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Black Hole
-Forget Me Not at the Albany Empire, London International Mime Festival, January 2004

Reviewed by Dorothy Max Prior


Black Hole's Forget Me Not is described as 'a one-man show but not quite a solo turn' by director Andy Lavender, which turned out to be the understatement of all time. It seemed almost as if he and his collaborators had asked how they could make life as difficult as possible for themselves. Perhaps by choosing to create a show that features puppetry, pyrotechnics, aerial skills, film -and a life-size animated horse? This is just what Black Hole took on board to create their spectacular Forget Me Not for the London International Mime Festival 2004

Forget Me Not is an extraordinary piece of theatre -being a show about one man and his horse that 'boasts at least 40 hands -and we are not talking horse height'. The man in question is avant-clown Paka, the horse a magnificent construction of tubular steel, motorbike parts and assorted metallic oddments with an old theatre-lantern for a head. Operated by remote control, it breathes, snorts and charges across the stage when summoned.


The show was conceived by Paka (a well known face in the contemporary circus and street arts community) and puppeteer Sara Wright. On stage, Paka as solo clown-actor is supported by Sarah and her team of puppet operators and stage crew. In the tradition honoured by puppeteers throughout time, and taken up by experimental theatre makers such as Kantor, all the puppet operators-cum-crew stay in full view of the audience and all scene-changing takes place before our eyes. As any one who has performed in this way can verify, the audience have no need to have the mechanics of the operations hidden -they are completely prepared to enter into the magical illusion. Our disbelief is not suspended by a naturalistic enactment of incidents from a man's life, but by the power of true theatricality as we are taken on a journey back in time.


The show starts with an enchanting miniature circus, the tent flaps going back to reveal tiny horses and flying acrobats -beautifully crafted small rod puppets animated by the puppeteers. The makers are an international team that includes Roy Gurvitz and Lyndie Wright from Little Angel, amongst many others. We then encounter Paka as an elderly occupant of a hospital or care home, who escapes by tying his sheets together, climbing out of the window and -in a moment of perfectly enacted theatricality -suddenly appears above the audience's head as he climbs down to escape into his pre-death dream world of a re-evaluation of life events, alternative histories and reconciliation with torments.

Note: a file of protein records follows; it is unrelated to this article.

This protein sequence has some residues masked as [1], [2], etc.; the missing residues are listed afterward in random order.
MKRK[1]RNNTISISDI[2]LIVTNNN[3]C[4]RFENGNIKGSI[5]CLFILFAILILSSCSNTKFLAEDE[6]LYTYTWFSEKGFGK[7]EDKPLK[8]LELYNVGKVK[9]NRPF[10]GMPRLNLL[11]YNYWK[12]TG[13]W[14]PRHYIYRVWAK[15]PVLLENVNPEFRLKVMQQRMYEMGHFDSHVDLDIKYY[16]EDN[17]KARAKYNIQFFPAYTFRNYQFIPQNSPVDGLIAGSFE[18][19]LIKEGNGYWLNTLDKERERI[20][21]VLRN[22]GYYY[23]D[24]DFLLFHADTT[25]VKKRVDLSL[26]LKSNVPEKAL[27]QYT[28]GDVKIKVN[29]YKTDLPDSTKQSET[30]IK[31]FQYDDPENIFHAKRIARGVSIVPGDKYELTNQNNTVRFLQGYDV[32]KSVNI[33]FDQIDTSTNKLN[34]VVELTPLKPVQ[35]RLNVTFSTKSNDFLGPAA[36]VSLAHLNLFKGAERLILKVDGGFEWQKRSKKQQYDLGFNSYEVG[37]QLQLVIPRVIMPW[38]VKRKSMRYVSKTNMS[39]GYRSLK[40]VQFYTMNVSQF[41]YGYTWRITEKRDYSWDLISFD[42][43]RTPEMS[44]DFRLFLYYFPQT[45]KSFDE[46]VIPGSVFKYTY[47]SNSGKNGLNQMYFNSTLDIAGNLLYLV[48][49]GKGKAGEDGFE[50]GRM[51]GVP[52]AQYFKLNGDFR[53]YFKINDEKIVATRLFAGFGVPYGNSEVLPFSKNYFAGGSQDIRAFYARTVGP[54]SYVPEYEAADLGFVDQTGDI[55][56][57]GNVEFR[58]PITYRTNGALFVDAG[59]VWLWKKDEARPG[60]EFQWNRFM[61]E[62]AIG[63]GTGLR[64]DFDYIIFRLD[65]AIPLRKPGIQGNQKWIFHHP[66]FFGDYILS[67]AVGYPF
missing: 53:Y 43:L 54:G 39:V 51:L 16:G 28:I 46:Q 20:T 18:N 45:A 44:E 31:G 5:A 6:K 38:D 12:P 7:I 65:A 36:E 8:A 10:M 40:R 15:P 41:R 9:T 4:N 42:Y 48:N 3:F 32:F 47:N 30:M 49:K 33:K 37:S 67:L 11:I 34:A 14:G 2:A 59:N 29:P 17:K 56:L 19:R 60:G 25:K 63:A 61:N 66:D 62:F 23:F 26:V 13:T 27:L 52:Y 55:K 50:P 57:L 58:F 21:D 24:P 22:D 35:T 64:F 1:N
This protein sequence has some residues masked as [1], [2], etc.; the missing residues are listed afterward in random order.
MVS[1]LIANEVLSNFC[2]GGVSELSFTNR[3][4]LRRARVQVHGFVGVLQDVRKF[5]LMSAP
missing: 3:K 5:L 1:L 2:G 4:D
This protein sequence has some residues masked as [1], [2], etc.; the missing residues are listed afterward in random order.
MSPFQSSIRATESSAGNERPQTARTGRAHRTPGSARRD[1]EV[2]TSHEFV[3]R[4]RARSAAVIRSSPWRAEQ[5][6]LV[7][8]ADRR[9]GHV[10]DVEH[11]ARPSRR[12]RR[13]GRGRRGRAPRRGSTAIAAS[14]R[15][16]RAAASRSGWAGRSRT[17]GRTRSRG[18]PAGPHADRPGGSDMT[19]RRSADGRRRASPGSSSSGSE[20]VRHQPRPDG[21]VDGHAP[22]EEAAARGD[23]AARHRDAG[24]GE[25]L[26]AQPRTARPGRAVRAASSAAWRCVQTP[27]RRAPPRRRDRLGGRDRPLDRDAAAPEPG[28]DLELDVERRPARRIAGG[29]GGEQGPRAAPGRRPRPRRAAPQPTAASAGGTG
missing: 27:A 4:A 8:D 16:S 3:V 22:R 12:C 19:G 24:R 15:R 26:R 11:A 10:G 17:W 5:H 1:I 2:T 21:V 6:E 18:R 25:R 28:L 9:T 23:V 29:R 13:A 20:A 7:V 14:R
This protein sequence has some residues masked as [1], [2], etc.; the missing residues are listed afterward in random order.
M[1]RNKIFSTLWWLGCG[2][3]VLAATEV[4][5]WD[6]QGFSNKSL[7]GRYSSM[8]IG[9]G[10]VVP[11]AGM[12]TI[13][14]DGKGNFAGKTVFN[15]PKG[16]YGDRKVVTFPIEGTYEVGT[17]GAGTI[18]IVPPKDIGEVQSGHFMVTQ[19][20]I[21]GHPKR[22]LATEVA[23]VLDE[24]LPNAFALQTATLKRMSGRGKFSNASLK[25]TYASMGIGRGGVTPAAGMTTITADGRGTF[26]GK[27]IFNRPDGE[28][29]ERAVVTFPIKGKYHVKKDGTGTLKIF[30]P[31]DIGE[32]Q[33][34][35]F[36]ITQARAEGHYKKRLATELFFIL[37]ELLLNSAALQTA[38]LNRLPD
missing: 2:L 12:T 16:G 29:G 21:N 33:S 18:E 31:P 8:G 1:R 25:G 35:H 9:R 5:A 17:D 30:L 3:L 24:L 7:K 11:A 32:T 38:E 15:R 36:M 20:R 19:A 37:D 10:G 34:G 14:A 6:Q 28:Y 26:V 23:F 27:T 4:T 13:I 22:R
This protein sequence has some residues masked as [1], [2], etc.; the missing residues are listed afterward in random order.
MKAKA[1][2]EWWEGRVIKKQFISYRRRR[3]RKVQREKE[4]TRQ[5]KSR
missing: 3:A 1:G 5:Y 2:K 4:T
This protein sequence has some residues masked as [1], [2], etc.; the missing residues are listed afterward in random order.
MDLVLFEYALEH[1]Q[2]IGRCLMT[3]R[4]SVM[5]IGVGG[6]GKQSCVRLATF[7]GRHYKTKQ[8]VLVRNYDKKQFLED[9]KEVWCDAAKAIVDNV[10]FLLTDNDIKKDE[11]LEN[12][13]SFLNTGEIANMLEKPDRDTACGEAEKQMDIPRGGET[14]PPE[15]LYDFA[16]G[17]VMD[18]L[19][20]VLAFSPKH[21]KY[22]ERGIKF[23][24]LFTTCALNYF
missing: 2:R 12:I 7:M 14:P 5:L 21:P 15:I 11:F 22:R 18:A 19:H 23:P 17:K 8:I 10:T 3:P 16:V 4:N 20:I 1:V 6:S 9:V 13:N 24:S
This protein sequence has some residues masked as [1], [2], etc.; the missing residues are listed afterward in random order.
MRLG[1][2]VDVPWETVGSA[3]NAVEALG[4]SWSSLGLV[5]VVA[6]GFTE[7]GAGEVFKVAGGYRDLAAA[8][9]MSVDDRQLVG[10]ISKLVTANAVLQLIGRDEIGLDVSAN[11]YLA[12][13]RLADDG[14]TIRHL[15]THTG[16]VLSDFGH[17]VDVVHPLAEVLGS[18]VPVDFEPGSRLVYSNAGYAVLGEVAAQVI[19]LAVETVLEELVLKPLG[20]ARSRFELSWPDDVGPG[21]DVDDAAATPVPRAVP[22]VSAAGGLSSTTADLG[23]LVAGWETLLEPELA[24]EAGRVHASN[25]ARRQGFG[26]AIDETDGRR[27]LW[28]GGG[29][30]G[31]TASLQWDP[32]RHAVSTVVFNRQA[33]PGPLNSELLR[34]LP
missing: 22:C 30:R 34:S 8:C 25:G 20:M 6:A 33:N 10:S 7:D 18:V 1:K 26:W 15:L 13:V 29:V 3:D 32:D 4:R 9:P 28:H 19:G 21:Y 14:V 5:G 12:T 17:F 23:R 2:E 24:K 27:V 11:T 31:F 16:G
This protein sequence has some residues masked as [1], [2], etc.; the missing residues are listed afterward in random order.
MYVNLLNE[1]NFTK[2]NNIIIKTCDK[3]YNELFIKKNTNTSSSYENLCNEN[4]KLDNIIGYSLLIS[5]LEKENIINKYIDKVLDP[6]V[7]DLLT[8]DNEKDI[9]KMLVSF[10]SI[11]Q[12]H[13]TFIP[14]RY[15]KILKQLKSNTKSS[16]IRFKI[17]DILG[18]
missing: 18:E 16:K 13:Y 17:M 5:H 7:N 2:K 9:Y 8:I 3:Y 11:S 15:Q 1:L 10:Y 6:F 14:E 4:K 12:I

His journey has echoes of Don Quixote (an ongoing artistic obsession for Paka) and also reflects the classic circus story of the clown in love with the lovely trapeze artist. One of the joys of the show is the use of different scales the miniature rod-puppet lady at the beginning re-emerging as a mid-size horse-riding doll and then as a full-size red dress that flies across the space.

I saw this show on its opening night. Inevitably, there were transition moments that could have gone smoother. The pace could have been more varied, and Paka needs to be clear where he is at each moment of the show - for example, when he climbs onto his horse, is he an old man still or has he become his youthful self? These dramaturgical decisions of course affect the physical tone of his performance. But despite these slight reservations, I found it to be a wonderful and inspiring show that deserves to be seen throughout the country and beyond.


Festival directors, funders, promoters and bookers take note -here is an innovative cross-artform British show with an international cast of creators. Forget me Not is a show that is highly visual and physical that could and would appeal to people of all ages, all nationalities and all cultures -being a universally-understood tale of human strengths and frailties, love and loss. It has taken a massive collaborative effort to come this far -and deserves to go further.




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